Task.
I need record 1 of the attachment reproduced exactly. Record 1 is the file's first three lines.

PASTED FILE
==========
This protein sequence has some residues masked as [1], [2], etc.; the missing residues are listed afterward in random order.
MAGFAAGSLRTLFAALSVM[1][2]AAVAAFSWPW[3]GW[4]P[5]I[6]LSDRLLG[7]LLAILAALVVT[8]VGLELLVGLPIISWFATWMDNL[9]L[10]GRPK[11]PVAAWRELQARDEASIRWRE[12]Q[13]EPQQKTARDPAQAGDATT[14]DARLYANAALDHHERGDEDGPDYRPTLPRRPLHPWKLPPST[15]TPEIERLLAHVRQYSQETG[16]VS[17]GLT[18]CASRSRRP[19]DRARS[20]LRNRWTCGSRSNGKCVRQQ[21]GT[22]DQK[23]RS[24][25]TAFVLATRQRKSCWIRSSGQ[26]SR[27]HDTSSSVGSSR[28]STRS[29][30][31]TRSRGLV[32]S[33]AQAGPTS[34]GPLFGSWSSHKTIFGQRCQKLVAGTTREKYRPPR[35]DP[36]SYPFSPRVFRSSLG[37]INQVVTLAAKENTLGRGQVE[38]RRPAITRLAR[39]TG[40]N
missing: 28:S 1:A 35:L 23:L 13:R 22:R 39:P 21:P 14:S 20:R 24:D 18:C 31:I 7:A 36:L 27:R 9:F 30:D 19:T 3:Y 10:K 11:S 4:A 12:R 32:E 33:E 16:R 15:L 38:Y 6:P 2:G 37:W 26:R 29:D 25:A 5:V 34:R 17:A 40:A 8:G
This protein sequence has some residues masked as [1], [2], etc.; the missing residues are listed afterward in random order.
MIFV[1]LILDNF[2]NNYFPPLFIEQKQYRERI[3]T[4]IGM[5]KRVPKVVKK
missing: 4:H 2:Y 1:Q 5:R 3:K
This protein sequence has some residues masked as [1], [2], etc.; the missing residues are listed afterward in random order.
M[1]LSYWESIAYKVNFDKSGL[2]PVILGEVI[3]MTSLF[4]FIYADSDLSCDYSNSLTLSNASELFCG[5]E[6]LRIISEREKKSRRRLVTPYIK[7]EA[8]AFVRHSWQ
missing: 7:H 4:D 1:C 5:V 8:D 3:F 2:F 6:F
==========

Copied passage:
This protein sequence has some residues masked as [1], [2], etc.; the missing residues are listed afterward in random order.
MAGFAAGSLRTLFAALSVM[1][2]AAVAAFSWPW[3]GW[4]P[5]I[6]LSDRLLG[7]LLAILAALVVT[8]VGLELLVGLPIISWFATWMDNL[9]L[10]GRPK[11]PVAAWRELQARDEASIRWRE[12]Q[13]EPQQKTARDPAQAGDATT[14]DARLYANAALDHHERGDEDGPDYRPTLPRRPLHPWKLPPST[15]TPEIERLLAHVRQYSQETG[16]VS[17]GLT[18]CASRSRRP[19]DRARS[20]LRNRWTCGSRSNGKCVRQQ[21]GT[22]DQK[23]RS[24][25]TAFVLATRQRKSCWIRSSGQ[26]SR[27]HDTSSSVGSSR[28]STRS[29][30][31]TRSRGLV[32]S[33]AQAGPTS[34]GPLFGSWSSHKTIFGQRCQKLVAGTTREKYRPPR[35]DP[36]SYPFSPRVFRSSLG[37]INQVVTLAAKENTLGRGQVE[38]RRPAITRLAR[39]TG[40]N
missing: 28:S 1:A 35:L 23:L 13:R 22:R 39:P 21:P 14:S 20:R 24:D 18:C 31:I 7:A 36:L 27:R 9:F 30:D 19:T 3:Y 10:K 11:S 4:A 12:R 32:E 33:E 16:R 15:L 38:Y 6:P 2:G 37:W 26:R 29:D 25:A 5:V 34:R 17:A 40:A 8:G